In 1989, a small German automaker named Audi introduced the first of an estimated 7.5 million TDI engines built since then. Debuting on the Audi 100, today’s TDI engines can be found not just in Audi’s production cars, but on the race track as well. In the quarter-century since the first TDI engine was built, Audi has managed to reduce pollution emissions by some 98% while doubling the power output of its turbodiesel powerplants.
The first TDI engine was a 120 horsepower 2.5 liter five-cylinder making 195 ft-lbs of torque, and was one of the first “modern” diesel engines to offer more than 40 MPG and a top speed of over 120 MPH. At the time, many diesel-powered cars were lucky to break 90. It took thirteen years of development to get those sorts of figures, those advancements in TDI technology have since accelerated.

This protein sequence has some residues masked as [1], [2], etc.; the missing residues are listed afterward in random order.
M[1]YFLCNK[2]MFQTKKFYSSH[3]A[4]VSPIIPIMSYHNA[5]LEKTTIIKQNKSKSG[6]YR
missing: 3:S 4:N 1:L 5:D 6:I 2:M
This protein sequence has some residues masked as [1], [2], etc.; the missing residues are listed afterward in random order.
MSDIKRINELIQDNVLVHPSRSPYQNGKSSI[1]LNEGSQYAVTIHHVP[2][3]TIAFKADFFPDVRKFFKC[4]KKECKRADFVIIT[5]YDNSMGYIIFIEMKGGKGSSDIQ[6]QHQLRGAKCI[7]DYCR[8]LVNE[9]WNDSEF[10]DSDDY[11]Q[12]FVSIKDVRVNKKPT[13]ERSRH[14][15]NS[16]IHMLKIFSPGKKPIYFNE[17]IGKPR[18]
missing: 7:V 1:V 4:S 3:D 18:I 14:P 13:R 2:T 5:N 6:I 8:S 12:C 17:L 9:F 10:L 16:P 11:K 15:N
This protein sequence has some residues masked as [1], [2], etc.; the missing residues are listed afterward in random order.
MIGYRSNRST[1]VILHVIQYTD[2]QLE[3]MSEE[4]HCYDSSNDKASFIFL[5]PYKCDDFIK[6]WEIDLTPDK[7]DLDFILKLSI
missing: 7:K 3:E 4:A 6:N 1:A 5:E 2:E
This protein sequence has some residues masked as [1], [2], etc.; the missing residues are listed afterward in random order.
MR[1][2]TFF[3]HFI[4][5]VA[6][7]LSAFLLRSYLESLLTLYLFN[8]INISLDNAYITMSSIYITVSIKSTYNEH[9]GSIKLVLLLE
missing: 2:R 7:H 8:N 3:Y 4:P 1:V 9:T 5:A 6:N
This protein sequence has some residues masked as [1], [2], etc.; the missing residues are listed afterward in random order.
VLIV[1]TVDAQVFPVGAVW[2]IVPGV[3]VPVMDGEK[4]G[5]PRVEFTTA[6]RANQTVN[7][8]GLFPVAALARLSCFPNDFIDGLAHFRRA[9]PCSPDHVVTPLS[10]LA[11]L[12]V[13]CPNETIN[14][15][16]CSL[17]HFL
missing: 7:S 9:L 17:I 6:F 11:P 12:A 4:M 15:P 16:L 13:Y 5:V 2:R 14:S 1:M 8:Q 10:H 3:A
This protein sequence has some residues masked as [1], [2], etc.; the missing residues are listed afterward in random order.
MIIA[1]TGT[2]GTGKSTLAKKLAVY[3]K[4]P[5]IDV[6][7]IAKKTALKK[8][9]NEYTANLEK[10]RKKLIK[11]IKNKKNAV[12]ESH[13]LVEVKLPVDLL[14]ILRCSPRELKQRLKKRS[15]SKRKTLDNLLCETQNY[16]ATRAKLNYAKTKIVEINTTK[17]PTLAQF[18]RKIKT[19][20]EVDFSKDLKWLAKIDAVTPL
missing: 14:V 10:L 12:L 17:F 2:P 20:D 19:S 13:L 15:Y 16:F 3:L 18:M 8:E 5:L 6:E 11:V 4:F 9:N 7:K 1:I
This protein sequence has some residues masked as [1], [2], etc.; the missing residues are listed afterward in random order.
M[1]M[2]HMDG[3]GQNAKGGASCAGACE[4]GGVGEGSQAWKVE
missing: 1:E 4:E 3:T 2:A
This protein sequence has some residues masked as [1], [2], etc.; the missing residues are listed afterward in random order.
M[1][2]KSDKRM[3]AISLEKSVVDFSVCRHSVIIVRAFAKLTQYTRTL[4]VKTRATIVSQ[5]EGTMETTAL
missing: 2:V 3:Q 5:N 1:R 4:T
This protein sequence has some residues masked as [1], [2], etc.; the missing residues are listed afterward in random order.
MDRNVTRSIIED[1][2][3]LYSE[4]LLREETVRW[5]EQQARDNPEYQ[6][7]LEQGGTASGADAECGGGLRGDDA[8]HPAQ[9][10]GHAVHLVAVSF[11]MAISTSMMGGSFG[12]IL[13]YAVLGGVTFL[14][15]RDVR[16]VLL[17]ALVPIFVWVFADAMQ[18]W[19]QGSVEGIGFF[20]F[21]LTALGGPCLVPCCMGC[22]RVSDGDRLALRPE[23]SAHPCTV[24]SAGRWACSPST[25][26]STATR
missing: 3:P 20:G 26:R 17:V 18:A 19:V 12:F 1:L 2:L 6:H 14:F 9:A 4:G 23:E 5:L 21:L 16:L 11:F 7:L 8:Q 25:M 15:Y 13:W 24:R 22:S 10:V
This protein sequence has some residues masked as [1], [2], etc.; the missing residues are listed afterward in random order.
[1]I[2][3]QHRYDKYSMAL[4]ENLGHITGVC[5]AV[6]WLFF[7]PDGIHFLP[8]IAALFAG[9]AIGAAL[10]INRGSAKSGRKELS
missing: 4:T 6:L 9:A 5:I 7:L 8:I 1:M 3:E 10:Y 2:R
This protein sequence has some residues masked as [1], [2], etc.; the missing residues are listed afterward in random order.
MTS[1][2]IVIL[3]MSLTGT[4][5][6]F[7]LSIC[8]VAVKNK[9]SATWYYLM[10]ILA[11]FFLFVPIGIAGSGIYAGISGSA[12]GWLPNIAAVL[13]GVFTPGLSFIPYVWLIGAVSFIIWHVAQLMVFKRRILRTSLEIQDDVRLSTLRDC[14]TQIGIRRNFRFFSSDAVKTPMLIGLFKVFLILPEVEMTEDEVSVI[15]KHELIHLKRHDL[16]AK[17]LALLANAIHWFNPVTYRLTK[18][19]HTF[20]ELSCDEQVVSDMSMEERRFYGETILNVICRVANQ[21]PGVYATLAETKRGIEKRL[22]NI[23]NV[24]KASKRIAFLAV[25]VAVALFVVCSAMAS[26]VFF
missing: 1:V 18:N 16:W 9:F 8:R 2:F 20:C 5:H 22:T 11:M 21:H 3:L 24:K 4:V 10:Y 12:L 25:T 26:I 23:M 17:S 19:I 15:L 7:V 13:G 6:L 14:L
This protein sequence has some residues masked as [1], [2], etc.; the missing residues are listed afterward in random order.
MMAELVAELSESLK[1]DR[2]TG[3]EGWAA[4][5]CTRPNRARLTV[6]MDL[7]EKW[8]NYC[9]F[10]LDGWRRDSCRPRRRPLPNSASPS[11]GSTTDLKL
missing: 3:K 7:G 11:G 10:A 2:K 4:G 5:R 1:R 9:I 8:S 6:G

Speaking of acceleration, Audi’s TDI engines have had a lot of success on the race track as well, most notably at the 24 Hours of Le Mans, which the German brand won (again) this year. And from that single five-cylinder engine, there are now over 140 different TDI engine and transmission combinations, including the all-new 2015 Audi A7 Sportback TDI. Sales of Audi TDI engines exploded in 2013, up 40% compared to 2012, and this year the take rate should be even higher as much of America has caught diesel fever.
Makes you wonder what the next 25 years of TDI technology has in store.